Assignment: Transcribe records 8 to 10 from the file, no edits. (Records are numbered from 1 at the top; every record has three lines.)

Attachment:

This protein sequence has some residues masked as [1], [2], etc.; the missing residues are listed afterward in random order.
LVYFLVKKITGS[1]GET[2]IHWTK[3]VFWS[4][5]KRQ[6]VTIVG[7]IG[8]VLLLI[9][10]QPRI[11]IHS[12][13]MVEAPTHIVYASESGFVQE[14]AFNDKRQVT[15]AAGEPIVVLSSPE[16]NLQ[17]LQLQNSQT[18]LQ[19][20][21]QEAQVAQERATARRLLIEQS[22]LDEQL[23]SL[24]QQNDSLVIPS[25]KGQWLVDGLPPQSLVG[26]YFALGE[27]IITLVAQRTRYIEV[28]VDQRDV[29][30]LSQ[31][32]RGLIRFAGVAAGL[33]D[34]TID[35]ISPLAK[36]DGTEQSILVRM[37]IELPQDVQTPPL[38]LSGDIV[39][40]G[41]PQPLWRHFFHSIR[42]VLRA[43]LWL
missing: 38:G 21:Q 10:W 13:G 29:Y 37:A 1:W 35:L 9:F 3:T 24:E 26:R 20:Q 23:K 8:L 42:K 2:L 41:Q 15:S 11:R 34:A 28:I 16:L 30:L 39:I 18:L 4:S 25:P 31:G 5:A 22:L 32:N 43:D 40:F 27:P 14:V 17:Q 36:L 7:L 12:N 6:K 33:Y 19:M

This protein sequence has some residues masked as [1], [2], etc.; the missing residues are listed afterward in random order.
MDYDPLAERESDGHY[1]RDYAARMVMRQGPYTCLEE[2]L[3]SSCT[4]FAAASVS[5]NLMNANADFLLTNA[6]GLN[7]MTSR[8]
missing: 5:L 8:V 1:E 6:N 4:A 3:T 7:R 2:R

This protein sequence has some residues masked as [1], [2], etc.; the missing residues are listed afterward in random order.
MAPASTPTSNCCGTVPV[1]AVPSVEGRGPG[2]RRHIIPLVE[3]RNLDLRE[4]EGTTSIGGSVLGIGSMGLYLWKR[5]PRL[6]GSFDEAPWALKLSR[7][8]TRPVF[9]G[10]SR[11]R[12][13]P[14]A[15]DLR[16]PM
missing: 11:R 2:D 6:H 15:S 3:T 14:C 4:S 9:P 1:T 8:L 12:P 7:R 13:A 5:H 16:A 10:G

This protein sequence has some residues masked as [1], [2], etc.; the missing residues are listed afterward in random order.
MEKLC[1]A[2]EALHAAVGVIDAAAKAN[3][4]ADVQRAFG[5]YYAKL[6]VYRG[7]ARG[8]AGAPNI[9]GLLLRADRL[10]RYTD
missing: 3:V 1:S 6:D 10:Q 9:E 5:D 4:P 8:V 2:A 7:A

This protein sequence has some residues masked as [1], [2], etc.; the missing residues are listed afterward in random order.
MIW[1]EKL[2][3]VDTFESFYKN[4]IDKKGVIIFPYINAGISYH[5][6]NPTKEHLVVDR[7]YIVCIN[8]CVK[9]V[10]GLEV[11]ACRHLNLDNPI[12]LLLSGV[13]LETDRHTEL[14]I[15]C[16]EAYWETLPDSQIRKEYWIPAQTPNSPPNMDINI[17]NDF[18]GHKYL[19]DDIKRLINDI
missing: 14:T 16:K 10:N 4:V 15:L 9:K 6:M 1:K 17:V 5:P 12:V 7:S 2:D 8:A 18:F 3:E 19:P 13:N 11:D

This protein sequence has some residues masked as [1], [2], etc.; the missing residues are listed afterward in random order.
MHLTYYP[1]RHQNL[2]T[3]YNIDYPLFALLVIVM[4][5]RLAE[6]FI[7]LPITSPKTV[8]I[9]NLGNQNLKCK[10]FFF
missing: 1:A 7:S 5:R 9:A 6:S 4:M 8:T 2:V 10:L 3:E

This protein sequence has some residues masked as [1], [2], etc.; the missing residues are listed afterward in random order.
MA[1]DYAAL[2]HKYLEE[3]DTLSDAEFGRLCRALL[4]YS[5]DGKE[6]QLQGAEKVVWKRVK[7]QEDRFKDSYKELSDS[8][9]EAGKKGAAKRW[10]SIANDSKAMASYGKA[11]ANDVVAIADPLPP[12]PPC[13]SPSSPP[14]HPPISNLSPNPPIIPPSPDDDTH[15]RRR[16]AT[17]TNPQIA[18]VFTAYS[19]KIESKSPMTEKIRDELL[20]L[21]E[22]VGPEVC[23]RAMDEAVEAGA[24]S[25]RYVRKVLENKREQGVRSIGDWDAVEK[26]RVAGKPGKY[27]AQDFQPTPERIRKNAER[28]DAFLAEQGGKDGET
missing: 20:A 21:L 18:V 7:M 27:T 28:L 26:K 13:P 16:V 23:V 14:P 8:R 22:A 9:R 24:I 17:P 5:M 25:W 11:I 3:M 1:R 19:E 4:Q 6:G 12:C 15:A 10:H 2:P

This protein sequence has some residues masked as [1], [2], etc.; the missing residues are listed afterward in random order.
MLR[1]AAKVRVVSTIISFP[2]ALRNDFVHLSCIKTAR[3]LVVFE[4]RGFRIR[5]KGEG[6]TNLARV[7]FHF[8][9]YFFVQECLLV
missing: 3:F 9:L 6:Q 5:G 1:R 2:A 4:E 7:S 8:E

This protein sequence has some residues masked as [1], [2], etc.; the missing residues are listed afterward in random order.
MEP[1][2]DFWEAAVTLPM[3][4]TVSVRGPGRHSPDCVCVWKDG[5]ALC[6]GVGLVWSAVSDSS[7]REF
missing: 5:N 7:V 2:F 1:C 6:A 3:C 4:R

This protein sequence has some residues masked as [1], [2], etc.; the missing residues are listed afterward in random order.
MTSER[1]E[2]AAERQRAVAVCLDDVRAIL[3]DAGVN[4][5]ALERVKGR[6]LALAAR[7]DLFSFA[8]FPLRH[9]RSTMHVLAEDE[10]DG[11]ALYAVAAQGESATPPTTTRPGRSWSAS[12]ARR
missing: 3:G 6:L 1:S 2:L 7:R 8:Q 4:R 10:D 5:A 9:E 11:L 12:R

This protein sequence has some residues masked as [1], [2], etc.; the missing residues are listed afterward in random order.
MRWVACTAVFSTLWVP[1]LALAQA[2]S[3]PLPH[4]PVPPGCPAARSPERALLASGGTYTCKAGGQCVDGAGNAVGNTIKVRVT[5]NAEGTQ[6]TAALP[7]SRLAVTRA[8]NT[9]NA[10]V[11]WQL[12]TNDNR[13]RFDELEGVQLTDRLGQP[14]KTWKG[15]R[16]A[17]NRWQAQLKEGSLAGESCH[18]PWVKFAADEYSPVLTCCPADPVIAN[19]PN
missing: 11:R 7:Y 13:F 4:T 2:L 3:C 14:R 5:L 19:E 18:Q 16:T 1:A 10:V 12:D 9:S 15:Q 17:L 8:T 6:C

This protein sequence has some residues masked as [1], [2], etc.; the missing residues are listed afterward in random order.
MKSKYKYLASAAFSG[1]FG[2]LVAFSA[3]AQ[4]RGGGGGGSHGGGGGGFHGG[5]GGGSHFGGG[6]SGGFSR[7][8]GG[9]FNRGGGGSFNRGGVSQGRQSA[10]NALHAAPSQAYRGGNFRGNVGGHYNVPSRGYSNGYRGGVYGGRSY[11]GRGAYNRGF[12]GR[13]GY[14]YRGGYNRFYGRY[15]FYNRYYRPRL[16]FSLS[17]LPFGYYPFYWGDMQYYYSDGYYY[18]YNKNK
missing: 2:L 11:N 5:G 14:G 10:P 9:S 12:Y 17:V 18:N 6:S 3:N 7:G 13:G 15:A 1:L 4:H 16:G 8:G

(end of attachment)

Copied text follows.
This protein sequence has some residues masked as [1], [2], etc.; the missing residues are listed afterward in random order.
MLR[1]AAKVRVVSTIISFP[2]ALRNDFVHLSCIKTAR[3]LVVFE[4]RGFRIR[5]KGEG[6]TNLARV[7]FHF[8][9]YFFVQECLLV
missing: 3:F 9:L 6:Q 5:G 1:R 2:A 4:E 7:S 8:E

This protein sequence has some residues masked as [1], [2], etc.; the missing residues are listed afterward in random order.
MEP[1][2]DFWEAAVTLPM[3][4]TVSVRGPGRHSPDCVCVWKDG[5]ALC[6]GVGLVWSAVSDSS[7]REF
missing: 5:N 7:V 2:F 1:C 6:A 3:C 4:R

This protein sequence has some residues masked as [1], [2], etc.; the missing residues are listed afterward in random order.
MTSER[1]E[2]AAERQRAVAVCLDDVRAIL[3]DAGVN[4][5]ALERVKGR[6]LALAAR[7]DLFSFA[8]FPLRH[9]RSTMHVLAEDE[10]DG[11]ALYAVAAQGESATPPTTTRPGRSWSAS[12]ARR
missing: 3:G 6:L 1:S 2:L 7:R 8:Q 4:R 10:D 5:A 9:E 11:L 12:R